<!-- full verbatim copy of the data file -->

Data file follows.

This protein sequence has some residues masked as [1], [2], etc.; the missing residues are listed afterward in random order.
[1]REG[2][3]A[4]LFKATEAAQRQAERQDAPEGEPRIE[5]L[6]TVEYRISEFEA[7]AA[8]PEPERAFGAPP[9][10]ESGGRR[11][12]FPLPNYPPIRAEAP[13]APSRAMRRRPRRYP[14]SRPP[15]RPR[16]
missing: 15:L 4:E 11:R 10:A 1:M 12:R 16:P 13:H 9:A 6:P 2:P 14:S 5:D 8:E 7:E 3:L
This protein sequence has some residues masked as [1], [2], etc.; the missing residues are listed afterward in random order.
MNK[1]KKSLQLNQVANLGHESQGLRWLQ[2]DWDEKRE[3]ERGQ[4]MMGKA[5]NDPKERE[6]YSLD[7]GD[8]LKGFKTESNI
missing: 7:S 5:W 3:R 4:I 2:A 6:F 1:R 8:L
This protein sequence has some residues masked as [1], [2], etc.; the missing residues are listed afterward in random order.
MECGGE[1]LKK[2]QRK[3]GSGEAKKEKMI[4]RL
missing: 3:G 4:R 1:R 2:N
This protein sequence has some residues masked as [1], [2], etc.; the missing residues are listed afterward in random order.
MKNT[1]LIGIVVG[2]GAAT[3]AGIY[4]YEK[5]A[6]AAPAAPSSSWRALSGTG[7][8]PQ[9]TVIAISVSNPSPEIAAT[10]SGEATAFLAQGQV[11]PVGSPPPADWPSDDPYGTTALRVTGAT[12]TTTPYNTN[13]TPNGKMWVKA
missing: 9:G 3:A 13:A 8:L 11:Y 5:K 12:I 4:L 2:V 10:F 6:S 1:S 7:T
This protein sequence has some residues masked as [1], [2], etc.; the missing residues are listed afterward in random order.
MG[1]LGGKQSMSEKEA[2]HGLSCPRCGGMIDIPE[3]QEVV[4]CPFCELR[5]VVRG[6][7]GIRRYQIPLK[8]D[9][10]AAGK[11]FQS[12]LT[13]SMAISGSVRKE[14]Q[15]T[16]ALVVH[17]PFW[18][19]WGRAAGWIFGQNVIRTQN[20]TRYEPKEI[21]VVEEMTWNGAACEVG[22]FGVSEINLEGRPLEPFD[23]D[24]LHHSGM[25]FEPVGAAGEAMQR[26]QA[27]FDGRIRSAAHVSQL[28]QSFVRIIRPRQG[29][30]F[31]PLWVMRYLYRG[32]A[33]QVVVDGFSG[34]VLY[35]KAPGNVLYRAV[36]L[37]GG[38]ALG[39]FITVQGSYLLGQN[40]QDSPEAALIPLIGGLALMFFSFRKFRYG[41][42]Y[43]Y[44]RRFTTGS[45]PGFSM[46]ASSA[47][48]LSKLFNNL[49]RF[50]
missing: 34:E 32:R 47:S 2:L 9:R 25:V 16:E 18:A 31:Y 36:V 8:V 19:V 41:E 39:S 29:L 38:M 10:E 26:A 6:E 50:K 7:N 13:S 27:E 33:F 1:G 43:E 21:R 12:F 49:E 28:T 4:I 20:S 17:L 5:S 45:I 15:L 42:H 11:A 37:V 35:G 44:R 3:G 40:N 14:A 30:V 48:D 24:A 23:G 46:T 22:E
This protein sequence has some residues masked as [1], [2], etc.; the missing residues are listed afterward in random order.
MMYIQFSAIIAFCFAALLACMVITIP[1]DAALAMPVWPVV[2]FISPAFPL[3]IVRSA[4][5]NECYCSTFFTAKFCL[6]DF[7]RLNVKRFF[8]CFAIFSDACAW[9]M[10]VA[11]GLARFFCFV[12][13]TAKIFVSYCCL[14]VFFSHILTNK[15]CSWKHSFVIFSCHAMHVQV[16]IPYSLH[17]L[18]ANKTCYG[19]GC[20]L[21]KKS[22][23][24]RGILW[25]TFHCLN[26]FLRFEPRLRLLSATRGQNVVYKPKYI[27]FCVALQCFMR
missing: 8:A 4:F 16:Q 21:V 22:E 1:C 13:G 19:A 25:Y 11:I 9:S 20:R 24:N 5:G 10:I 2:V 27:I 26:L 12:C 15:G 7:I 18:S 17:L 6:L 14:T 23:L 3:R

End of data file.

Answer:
This protein sequence has some residues masked as [1], [2], etc.; the missing residues are listed afterward in random order.
[1]REG[2][3]A[4]LFKATEAAQRQAERQDAPEGEPRIE[5]L[6]TVEYRISEFEA[7]AA[8]PEPERAFGAPP[9][10]ESGGRR[11][12]FPLPNYPPIRAEAP[13]APSRAMRRRPRRYP[14]SRPP[15]RPR[16]
missing: 15:L 4:E 11:R 10:A 1:M 12:R 16:P 13:H 9:A 6:P 2:P 14:S 5:D 8:E 7:E 3:L
This protein sequence has some residues masked as [1], [2], etc.; the missing residues are listed afterward in random order.
MNK[1]KKSLQLNQVANLGHESQGLRWLQ[2]DWDEKRE[3]ERGQ[4]MMGKA[5]NDPKERE[6]YSLD[7]GD[8]LKGFKTESNI
missing: 7:S 5:W 3:R 4:I 2:A 6:F 1:R 8:L
This protein sequence has some residues masked as [1], [2], etc.; the missing residues are listed afterward in random order.
MECGGE[1]LKK[2]QRK[3]GSGEAKKEKMI[4]RL
missing: 3:G 4:R 1:R 2:N
This protein sequence has some residues masked as [1], [2], etc.; the missing residues are listed afterward in random order.
MKNT[1]LIGIVVG[2]GAAT[3]AGIY[4]YEK[5]A[6]AAPAAPSSSWRALSGTG[7][8]PQ[9]TVIAISVSNPSPEIAAT[10]SGEATAFLAQGQV[11]PVGSPPPADWPSDDPYGTTALRVTGAT[12]TTTPYNTN[13]TPNGKMWVKA
missing: 9:G 3:A 13:A 8:L 11:Y 5:K 12:I 4:L 2:V 10:F 6:S 1:S 7:T
This protein sequence has some residues masked as [1], [2], etc.; the missing residues are listed afterward in random order.
MG[1]LGGKQSMSEKEA[2]HGLSCPRCGGMIDIPE[3]QEVV[4]CPFCELR[5]VVRG[6][7]GIRRYQIPLK[8]D[9][10]AAGK[11]FQS[12]LT[13]SMAISGSVRKE[14]Q[15]T[16]ALVVH[17]PFW[18][19]WGRAAGWIFGQNVIRTQN[20]TRYEPKEI[21]VVEEMTWNGAACEVG[22]FGVSEINLEGRPLEPFD[23]D[24]LHHSGM[25]FEPVGAAGEAMQR[26]QA[27]FDGRIRSAAHVSQL[28]QSFVRIIRPRQG[29][30]F[31]PLWVMRYLYRG[32]A[33]QVVVDGFSG[34]VLY[35]KAPGNVLYRAV[36]L[37]GG[38]ALG[39]FITVQGSYLLGQN[40]QDSPEAALIPLIGGLALMFFSFRKFRYG[41][42]Y[43]Y[44]RRFTTGS[45]PGFSM[46]ASSA[47][48]LSKLFNNL[49]RF[50]
missing: 34:E 32:R 47:S 2:L 9:R 25:V 16:E 18:A 31:Y 36:V 8:V 19:V 41:E 39:S 29:L 38:M 10:E 26:A 6:E 50:K 7:N 13:S 27:E 33:F 1:G 43:E 21:R 12:F 49:E 28:T 4:I 20:S 17:L 5:S 45:I 15:L 42:H 11:A 37:V 35:G 44:R 3:G 40:N 14:A 30:V 48:D 24:A 23:G 46:T 22:E
This protein sequence has some residues masked as [1], [2], etc.; the missing residues are listed afterward in random order.
MMYIQFSAIIAFCFAALLACMVITIP[1]DAALAMPVWPVV[2]FISPAFPL[3]IVRSA[4][5]NECYCSTFFTAKFCL[6]DF[7]RLNVKRFF[8]CFAIFSDACAW[9]M[10]VA[11]GLARFFCFV[12][13]TAKIFVSYCCL[14]VFFSHILTNK[15]CSWKHSFVIFSCHAMHVQV[16]IPYSLH[17]L[18]ANKTCYG[19]GC[20]L[21]KKS[22][23][24]RGILW[25]TFHCLN[26]FLRFEPRLRLLSATRGQNVVYKPKYI[27]FCVALQCFMR
missing: 8:A 4:F 16:Q 21:V 22:E 1:C 13:G 19:A 25:Y 11:I 9:S 20:R 24:N 5:G 10:I 2:V 27:I 26:L 12:C 15:G 7:I 18:S 17:L 6:L 14:T 23:L 3:R